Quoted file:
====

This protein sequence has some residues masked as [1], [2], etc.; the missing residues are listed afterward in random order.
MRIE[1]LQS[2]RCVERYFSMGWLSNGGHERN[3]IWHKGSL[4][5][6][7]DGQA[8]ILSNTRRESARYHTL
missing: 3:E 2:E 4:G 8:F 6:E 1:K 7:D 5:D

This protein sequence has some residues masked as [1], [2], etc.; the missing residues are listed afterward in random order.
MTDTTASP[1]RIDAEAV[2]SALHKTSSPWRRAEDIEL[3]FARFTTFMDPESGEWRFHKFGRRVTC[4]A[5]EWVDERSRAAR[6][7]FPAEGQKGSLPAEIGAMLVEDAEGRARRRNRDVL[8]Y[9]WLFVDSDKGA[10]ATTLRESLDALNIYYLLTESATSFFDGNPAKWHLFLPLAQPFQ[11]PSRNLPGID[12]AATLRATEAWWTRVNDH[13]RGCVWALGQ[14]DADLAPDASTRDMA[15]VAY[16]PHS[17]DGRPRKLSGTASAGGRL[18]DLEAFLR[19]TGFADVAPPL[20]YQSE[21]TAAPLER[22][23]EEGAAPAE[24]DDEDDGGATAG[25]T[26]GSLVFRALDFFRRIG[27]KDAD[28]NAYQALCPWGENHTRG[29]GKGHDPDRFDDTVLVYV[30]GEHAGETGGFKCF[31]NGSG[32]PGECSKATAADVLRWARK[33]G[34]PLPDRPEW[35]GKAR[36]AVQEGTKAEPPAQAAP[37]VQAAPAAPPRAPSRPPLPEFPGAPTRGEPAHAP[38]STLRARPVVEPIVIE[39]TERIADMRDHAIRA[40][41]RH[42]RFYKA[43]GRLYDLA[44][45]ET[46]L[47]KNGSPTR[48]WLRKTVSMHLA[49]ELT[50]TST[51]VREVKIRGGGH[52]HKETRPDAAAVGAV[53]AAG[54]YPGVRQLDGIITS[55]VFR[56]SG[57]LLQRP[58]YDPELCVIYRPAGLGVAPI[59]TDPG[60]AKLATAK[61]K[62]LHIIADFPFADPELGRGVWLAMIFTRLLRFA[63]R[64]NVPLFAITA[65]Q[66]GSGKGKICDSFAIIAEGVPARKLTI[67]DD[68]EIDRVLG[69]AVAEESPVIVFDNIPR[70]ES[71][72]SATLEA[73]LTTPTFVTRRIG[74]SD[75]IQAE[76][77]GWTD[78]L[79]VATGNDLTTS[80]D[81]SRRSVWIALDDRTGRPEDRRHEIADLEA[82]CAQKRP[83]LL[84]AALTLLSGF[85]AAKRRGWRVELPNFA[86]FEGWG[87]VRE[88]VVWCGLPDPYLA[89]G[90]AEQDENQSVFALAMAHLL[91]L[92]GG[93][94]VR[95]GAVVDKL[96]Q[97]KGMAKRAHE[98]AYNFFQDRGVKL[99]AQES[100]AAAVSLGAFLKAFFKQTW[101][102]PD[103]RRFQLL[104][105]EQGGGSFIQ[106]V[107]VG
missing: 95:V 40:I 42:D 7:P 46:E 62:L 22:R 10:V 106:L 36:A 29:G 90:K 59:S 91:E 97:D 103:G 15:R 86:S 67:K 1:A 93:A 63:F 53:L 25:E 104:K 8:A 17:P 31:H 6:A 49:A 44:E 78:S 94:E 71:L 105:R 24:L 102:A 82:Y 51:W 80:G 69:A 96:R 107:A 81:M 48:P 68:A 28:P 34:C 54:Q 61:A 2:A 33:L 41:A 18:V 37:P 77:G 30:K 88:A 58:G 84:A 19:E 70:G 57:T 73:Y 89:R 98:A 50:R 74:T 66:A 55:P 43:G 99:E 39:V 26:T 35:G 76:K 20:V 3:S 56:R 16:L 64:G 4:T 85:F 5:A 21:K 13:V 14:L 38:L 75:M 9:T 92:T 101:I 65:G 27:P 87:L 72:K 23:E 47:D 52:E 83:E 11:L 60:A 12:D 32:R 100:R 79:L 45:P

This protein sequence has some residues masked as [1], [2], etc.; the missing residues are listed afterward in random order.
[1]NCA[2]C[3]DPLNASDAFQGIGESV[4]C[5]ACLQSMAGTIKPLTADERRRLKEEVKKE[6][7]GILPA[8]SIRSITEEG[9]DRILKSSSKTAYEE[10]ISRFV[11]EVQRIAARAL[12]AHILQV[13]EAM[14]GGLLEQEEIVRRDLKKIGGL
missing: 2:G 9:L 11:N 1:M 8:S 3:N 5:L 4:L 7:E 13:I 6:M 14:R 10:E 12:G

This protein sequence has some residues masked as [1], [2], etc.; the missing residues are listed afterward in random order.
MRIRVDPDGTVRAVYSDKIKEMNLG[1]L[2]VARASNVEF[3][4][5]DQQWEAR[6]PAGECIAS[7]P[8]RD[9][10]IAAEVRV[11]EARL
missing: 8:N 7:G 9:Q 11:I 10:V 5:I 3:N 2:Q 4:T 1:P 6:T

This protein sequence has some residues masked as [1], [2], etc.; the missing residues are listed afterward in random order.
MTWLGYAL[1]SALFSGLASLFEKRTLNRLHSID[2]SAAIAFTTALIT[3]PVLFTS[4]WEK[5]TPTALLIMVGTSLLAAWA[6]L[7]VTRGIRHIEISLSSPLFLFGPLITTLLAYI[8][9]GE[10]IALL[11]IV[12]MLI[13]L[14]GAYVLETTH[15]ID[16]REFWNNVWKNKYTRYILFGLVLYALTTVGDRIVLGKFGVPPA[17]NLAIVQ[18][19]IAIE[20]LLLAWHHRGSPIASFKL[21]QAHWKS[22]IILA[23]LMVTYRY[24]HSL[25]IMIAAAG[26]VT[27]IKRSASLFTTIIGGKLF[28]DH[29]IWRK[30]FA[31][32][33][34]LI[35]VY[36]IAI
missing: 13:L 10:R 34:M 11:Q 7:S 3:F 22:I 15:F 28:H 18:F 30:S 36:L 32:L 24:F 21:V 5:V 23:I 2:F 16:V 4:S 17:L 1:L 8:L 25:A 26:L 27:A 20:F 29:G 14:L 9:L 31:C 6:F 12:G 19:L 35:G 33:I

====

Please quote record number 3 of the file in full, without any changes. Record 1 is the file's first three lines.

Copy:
This protein sequence has some residues masked as [1], [2], etc.; the missing residues are listed afterward in random order.
[1]NCA[2]C[3]DPLNASDAFQGIGESV[4]C[5]ACLQSMAGTIKPLTADERRRLKEEVKKE[6][7]GILPA[8]SIRSITEEG[9]DRILKSSSKTAYEE[10]ISRFV[11]EVQRIAARAL[12]AHILQV[13]EAM[14]GGLLEQEEIVRRDLKKIGGL
missing: 2:G 9:L 11:N 1:M 8:S 3:N 5:L 4:L 7:E 13:I 6:M 14:R 10:E 12:G